To reduce stress, take some time to mindfully meditate


During meditation, you focus your attention and eliminate the stream of jumbled thoughts that may be crowding your mind and causing stress. This focus can result in enhanced physical and emotional well-being. — TNS

QUICK and simple usually aren’t terms used to describe medical treatments. Yet mindfulness meditation is a fast and easy way to reduce stress wherever you are. It’s often recommended as part of a comprehensive treatment for physical and mental health conditions. It’s considered a type of mind-body complementary medicine. You can incorporate mindfulness meditation into your routine to improve your overall health.

Mindfulness meditation basics

Mindfulness meditation is the practice of purposefully being aware of and focusing your attention on the present moment. Mindfulness allows you to be in tune with your experience – right now in this moment – and to explore with curiosity whatever sensations, thoughts and emotions are present without expectations or judgement.

During meditation, you focus your attention and eliminate the stream of jumbled thoughts that may be crowding your mind and causing stress. This focus can result in enhanced physical and emotional well-being.

Benefits of mindfulness meditation

Mindfulness meditation engages the brain. Think of it as a form of brain exercise. Just as physical exercise keeps your body healthy, mindfulness meditation keeps your brain fit. Research has shown that just five to 15 minutes of daily meditation is all you need to begin experiencing benefits.

After decades of research into the practice, these benefits have been found to include an increase in cognitive flexibility, diabetes control, emotion regulation, empathy, focus and attention, immune system response, memory, positive emotions, positive relationships, relaxation, self-compassion and self-esteem.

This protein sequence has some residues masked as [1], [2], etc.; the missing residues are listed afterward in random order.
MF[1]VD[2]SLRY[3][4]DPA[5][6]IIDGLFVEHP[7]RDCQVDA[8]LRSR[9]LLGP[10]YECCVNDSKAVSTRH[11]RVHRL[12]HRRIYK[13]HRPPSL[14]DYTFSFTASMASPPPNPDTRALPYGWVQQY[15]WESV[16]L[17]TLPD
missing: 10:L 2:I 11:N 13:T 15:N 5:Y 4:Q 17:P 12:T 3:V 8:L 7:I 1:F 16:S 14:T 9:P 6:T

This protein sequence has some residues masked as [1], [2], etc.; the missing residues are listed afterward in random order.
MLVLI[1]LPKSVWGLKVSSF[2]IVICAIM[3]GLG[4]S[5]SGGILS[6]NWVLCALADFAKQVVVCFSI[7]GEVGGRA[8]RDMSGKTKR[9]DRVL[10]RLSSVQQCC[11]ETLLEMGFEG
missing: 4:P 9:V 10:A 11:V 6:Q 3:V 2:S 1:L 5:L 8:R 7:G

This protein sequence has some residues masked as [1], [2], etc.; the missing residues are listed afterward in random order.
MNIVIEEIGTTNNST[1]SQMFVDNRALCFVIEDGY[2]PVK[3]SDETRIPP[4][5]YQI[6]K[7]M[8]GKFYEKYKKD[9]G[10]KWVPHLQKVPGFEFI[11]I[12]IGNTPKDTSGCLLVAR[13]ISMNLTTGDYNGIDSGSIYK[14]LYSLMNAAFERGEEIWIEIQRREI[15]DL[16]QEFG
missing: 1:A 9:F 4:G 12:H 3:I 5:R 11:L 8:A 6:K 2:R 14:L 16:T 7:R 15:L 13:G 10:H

The practice also affects many negative physical and mental symptoms, including decreases in addictive behaviours, anger and hostility, anxiety, burnout, depression, emotional reactivity, insomnia, high blood pressure, need for pain medications, physical pain, post-traumatic stress disorder (PTSD) symptoms and stress.

Practising mindfulness meditation

Many people may think of mindfulness meditation as “sitting on a pillow, being still, with eyes closed.” This may work for some, but there are many ways to practise mindfulness meditation.

Practising mindfulness involves using breathing methods, guided imagery and other strategies to relax the body and mind and help reduce stress. To try focused breathing meditation, sit down, take a deep breath and close your eyes. Next, focus on your breath as it moves in and out of your body. Sitting and breathing slowly for even a minute would help.

Other structured mindfulness exercises to try:

Body scan meditation: Lie on your back with your legs extended and arms at your sides, palms facing up. Focus your attention slowly and deliberately on each part of your body, in order, from toe to head or head to toe. Be aware of any sensations, emotions or thoughts associated with each part of your body.

Sitting meditation: Sit comfortably with your back straight, feet flat on the floor and hands in your lap. Breathing through your nose, focus on your breath moving in and out of your body. If physical sensations or thoughts interrupt your meditation, note the experience and then return your focus to your breathing.

Walking meditation: Find a quiet place 3m to 6m and walk slowly. Focus on the experience of walking, being aware of the sensations of standing and the subtle movements that keep your balance. When you reach the end of your path, turn and continue walking, maintaining awareness of your sensations.

Mindfulness is a supportive strategy to help manage many health issues. It pairs well with other medical treatments and counseling. It’s a simple strategy that doesn’t require a prescription or special equipment and can be practised anywhere. Talk with your health care team about incorporating mindfulness meditation into your life, and see if it makes a difference in your health and general sense of well-being. – Mayo Clinic News Network/Tribune News Service/Joel Bobby

Joel Bobby is a licensed independent clinical social worker in Psychiatry and Psychology in Austin, Minnesota.

Subscribe now to our Premium Plan for an ad-free and unlimited reading experience!

Next In Family

Painkiller overuse worsens mental health and young people are at risk
When it comes to money advice, young people turn to parents and relatives
Awareness is key to eliminating intimate partner violence
The boys are not all right; and why they need gentleness and stability to thrive
Solving the problem of intimate partner violence
4 Malaysian hotels with kid-friendly facilities for fun family holidays
StarSilver: Making time for meaningful connections
Strokes of Resilience art exhibition helps survivors of domestic violence
How parents can instil healthy digital habits in children
Chasing joy everywhere, in everything

Others Also Read